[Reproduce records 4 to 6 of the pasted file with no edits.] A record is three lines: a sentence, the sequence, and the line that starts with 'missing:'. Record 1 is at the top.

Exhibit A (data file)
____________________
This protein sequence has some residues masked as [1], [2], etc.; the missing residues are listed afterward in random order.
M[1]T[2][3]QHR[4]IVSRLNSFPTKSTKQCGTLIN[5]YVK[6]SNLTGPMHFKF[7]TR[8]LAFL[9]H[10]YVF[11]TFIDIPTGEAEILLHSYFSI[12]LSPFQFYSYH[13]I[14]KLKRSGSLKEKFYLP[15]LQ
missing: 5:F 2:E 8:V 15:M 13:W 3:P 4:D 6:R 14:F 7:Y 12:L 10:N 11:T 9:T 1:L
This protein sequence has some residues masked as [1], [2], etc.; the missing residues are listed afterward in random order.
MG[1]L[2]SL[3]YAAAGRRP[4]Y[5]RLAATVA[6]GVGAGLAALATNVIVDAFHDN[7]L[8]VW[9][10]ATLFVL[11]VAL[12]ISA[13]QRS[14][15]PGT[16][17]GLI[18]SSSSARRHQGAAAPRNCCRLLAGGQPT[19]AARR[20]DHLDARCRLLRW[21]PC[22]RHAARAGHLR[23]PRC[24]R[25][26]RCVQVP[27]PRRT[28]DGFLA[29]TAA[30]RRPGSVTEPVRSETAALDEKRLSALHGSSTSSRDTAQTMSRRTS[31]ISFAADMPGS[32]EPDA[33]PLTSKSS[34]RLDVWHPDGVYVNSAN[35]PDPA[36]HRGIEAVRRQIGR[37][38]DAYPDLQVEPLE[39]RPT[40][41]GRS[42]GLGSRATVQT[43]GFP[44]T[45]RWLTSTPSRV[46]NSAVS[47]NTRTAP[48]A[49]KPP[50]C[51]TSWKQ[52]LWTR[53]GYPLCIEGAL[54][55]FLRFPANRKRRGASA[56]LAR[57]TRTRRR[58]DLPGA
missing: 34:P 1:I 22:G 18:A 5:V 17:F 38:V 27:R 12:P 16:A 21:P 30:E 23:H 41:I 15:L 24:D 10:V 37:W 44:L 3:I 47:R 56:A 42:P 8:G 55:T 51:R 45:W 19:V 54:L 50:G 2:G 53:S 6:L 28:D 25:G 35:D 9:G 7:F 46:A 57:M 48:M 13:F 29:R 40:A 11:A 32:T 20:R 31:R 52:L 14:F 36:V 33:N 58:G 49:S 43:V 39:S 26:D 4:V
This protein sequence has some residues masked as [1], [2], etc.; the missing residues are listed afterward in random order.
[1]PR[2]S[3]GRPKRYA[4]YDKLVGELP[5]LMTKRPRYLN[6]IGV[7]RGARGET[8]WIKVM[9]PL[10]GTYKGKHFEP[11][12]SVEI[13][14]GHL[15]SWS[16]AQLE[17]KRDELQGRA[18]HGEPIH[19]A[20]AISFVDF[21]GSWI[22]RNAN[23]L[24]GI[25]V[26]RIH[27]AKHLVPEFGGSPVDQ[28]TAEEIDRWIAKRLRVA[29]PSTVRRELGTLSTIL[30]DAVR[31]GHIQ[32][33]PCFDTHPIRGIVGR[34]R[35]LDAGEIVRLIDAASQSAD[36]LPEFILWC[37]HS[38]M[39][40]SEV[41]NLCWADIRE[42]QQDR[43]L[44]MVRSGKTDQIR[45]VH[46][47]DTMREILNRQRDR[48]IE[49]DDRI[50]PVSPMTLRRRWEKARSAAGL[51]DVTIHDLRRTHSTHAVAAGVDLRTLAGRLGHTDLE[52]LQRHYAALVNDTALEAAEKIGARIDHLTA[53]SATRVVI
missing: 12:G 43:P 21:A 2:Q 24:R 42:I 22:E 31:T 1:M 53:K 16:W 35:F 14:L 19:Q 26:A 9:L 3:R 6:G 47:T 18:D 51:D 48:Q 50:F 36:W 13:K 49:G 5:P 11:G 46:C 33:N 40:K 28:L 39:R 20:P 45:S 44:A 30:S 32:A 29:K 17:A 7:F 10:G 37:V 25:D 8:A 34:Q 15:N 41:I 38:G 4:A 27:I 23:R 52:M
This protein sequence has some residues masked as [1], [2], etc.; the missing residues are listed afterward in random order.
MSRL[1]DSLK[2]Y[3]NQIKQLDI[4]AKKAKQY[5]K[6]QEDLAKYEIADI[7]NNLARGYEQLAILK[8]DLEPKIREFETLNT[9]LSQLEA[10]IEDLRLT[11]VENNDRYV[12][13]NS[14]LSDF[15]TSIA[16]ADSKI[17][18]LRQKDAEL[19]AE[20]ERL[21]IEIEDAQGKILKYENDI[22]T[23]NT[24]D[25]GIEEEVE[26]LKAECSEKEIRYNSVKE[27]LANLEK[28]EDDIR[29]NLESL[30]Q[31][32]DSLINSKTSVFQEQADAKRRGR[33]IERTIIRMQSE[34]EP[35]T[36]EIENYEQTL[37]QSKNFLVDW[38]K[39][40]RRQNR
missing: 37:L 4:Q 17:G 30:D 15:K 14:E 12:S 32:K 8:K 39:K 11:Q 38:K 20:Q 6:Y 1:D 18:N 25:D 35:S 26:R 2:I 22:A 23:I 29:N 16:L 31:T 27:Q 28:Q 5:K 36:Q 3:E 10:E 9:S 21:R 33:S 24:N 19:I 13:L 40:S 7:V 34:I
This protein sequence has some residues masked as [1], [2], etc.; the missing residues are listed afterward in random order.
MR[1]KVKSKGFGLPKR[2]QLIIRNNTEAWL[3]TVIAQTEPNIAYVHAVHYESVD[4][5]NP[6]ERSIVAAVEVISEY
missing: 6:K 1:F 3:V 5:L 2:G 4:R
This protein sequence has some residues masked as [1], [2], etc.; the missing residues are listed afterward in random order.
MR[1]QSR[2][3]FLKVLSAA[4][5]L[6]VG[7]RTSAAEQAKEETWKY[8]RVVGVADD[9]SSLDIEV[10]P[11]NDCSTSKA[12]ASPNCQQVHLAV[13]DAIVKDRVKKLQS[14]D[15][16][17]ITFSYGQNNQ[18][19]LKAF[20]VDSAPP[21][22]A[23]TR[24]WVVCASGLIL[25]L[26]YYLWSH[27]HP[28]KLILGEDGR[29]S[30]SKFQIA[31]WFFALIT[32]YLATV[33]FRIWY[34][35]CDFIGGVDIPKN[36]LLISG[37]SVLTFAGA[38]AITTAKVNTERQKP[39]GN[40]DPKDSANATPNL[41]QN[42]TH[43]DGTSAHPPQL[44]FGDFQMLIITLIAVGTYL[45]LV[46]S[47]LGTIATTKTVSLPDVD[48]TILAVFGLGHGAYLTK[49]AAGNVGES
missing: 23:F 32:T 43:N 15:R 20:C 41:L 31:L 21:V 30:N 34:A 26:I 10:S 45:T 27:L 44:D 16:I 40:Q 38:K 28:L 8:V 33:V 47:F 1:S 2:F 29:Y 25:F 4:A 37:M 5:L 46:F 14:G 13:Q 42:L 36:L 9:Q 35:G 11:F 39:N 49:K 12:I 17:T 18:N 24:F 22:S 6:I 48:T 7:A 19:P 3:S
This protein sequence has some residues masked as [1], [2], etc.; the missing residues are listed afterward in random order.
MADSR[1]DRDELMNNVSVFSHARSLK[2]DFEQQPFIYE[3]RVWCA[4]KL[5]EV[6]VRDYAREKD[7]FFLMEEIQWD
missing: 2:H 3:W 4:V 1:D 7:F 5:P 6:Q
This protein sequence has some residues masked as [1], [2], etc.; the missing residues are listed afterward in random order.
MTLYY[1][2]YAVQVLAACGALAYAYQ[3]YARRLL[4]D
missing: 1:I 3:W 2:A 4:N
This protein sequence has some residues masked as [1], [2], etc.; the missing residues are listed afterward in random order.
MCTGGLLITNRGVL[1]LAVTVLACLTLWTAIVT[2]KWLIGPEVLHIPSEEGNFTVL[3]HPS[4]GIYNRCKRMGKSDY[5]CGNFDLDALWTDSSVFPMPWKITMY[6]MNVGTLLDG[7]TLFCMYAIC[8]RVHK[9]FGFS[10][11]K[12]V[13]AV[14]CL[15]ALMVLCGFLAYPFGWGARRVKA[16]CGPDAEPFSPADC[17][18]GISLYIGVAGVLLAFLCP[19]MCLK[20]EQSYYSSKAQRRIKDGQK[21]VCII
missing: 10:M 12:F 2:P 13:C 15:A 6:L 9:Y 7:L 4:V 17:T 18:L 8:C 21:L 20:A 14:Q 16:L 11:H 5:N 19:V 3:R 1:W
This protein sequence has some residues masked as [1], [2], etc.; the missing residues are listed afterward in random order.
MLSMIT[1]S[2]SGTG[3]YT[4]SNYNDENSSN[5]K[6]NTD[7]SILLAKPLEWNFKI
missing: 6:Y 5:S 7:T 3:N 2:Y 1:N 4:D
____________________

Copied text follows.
This protein sequence has some residues masked as [1], [2], etc.; the missing residues are listed afterward in random order.
MSRL[1]DSLK[2]Y[3]NQIKQLDI[4]AKKAKQY[5]K[6]QEDLAKYEIADI[7]NNLARGYEQLAILK[8]DLEPKIREFETLNT[9]LSQLEA[10]IEDLRLT[11]VENNDRYV[12][13]NS[14]LSDF[15]TSIA[16]ADSKI[17][18]LRQKDAEL[19]AE[20]ERL[21]IEIEDAQGKILKYENDI[22]T[23]NT[24]D[25]GIEEEVE[26]LKAECSEKEIRYNSVKE[27]LANLEK[28]EDDIR[29]NLESL[30]Q[31][32]DSLINSKTSVFQEQADAKRRGR[33]IERTIIRMQSE[34]EP[35]T[36]EIENYEQTL[37]QSKNFLVDW[38]K[39][40]RRQNR
missing: 37:L 4:Q 17:G 30:D 15:K 14:E 12:S 32:K 8:K 39:K 11:Q 38:K 20:Q 6:Y 1:D 18:N 25:D 35:S 26:R 2:I 22:A 23:I 29:N 16:L 31:T 27:Q 28:Q 5:K 36:Q 3:E 10:E 9:S 21:R 33:S 24:N 19:I 13:L 40:S 7:V 34:I
This protein sequence has some residues masked as [1], [2], etc.; the missing residues are listed afterward in random order.
MR[1]KVKSKGFGLPKR[2]QLIIRNNTEAWL[3]TVIAQTEPNIAYVHAVHYESVD[4][5]NP[6]ERSIVAAVEVISEY
missing: 6:K 1:F 3:V 5:L 2:G 4:R
This protein sequence has some residues masked as [1], [2], etc.; the missing residues are listed afterward in random order.
MR[1]QSR[2][3]FLKVLSAA[4][5]L[6]VG[7]RTSAAEQAKEETWKY[8]RVVGVADD[9]SSLDIEV[10]P[11]NDCSTSKA[12]ASPNCQQVHLAV[13]DAIVKDRVKKLQS[14]D[15][16][17]ITFSYGQNNQ[18][19]LKAF[20]VDSAPP[21][22]A[23]TR[24]WVVCASGLIL[25]L[26]YYLWSH[27]HP[28]KLILGEDGR[29]S[30]SKFQIA[31]WFFALIT[32]YLATV[33]FRIWY[34][35]CDFIGGVDIPKN[36]LLISG[37]SVLTFAGA[38]AITTAKVNTERQKP[39]GN[40]DPKDSANATPNL[41]QN[42]TH[43]DGTSAHPPQL[44]FGDFQMLIITLIAVGTYL[45]LV[46]S[47]LGTIATTKTVSLPDVD[48]TILAVFGLGHGAYLTK[49]AAGNVGES
missing: 23:F 32:T 43:N 15:R 20:C 41:L 31:L 21:V 30:N 34:A 26:I 10:S 45:T 27:L 44:D 16:I 40:Q 38:K 28:L 8:V 33:V 47:F 1:S 2:F 29:Y 25:F 4:A 37:M 5:L 46:F 14:G 13:Q 42:L 36:L 9:Q 35:G 11:F 39:N 49:K 12:I 17:T 18:N 24:F 22:S 6:I 48:T 7:A 19:P 3:S